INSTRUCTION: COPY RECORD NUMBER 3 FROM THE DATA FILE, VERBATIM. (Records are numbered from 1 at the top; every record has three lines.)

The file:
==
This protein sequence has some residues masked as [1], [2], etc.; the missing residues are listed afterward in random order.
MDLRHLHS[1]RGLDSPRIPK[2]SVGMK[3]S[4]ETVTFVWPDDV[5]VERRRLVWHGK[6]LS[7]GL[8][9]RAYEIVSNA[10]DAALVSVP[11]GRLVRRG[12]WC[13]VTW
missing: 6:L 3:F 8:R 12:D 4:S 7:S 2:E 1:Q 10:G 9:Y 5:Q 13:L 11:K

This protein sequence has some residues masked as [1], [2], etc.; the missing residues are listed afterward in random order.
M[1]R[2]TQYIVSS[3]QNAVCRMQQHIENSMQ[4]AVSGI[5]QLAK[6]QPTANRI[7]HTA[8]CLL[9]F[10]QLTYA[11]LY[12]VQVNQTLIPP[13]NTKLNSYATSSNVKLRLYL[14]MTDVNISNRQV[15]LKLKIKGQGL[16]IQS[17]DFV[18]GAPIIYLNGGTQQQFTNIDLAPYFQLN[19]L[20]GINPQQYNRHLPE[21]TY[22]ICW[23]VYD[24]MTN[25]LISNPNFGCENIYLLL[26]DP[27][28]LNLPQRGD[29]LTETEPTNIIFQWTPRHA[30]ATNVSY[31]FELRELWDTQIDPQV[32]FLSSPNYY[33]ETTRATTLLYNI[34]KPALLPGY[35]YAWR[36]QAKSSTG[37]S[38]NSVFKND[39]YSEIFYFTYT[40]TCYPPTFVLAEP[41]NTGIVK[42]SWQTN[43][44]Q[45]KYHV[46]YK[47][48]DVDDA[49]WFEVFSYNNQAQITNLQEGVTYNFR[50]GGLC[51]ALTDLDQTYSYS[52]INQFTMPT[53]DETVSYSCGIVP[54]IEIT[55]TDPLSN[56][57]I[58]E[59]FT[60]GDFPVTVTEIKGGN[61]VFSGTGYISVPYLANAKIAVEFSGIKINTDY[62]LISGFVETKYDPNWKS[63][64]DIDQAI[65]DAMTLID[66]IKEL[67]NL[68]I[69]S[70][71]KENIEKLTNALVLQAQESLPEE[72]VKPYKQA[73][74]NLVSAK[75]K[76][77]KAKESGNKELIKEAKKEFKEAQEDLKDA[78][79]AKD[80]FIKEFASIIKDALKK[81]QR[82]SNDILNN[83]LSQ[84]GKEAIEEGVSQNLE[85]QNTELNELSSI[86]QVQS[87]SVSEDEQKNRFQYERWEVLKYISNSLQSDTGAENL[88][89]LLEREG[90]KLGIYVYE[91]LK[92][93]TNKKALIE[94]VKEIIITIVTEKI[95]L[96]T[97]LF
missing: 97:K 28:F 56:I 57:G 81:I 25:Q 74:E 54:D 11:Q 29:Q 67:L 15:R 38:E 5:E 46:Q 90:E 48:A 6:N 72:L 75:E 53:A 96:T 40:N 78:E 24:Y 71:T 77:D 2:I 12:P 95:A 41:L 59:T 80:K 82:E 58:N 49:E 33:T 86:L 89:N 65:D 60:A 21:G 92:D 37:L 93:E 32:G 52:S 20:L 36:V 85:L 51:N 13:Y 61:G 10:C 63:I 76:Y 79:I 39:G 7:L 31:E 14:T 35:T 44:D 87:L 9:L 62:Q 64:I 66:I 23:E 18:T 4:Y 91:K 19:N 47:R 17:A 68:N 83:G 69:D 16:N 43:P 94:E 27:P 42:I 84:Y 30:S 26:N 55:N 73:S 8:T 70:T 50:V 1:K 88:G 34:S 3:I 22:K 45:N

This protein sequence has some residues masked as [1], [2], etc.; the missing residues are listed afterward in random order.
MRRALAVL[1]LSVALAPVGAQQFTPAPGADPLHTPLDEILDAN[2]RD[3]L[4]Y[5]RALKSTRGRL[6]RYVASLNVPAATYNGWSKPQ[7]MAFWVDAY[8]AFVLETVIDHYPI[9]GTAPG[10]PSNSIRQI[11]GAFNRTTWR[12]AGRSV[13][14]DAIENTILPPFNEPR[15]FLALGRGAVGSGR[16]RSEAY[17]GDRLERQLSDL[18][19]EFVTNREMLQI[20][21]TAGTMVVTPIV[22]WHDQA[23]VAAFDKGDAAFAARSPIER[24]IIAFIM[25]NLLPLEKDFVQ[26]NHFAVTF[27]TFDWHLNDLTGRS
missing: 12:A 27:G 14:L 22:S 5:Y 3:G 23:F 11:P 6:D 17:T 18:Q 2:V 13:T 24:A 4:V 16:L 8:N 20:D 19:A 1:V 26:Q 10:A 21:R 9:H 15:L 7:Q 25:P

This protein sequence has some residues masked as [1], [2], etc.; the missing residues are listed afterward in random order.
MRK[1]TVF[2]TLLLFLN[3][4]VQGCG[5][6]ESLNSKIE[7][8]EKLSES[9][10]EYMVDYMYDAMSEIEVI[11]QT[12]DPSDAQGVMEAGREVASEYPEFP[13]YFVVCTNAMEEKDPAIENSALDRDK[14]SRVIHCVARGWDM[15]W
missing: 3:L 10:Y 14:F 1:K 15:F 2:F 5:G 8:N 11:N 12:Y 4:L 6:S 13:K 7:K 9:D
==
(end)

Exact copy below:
This protein sequence has some residues masked as [1], [2], etc.; the missing residues are listed afterward in random order.
MRRALAVL[1]LSVALAPVGAQQFTPAPGADPLHTPLDEILDAN[2]RD[3]L[4]Y[5]RALKSTRGRL[6]RYVASLNVPAATYNGWSKPQ[7]MAFWVDAY[8]AFVLETVIDHYPI[9]GTAPG[10]PSNSIRQI[11]GAFNRTTWR[12]AGRSV[13][14]DAIENTILPPFNEPR[15]FLALGRGAVGSGR[16]RSEAY[17]GDRLERQLSDL[18][19]EFVTNREMLQI[20][21]TAGTMVVTPIV[22]WHDQA[23]VAAFDKGDAAFAARSPIER[24]IIAFIM[25]NLLPLEKDFVQ[26]NHFAVTF[27]TFDWHLNDLTGRS
missing: 12:A 27:G 14:L 22:S 5:Y 3:G 23:F 11:P 6:D 17:T 18:Q 2:V 13:T 24:A 4:V 16:L 8:N 20:D 19:A 1:V 26:Q 10:A 21:R 9:H 15:L 7:Q 25:P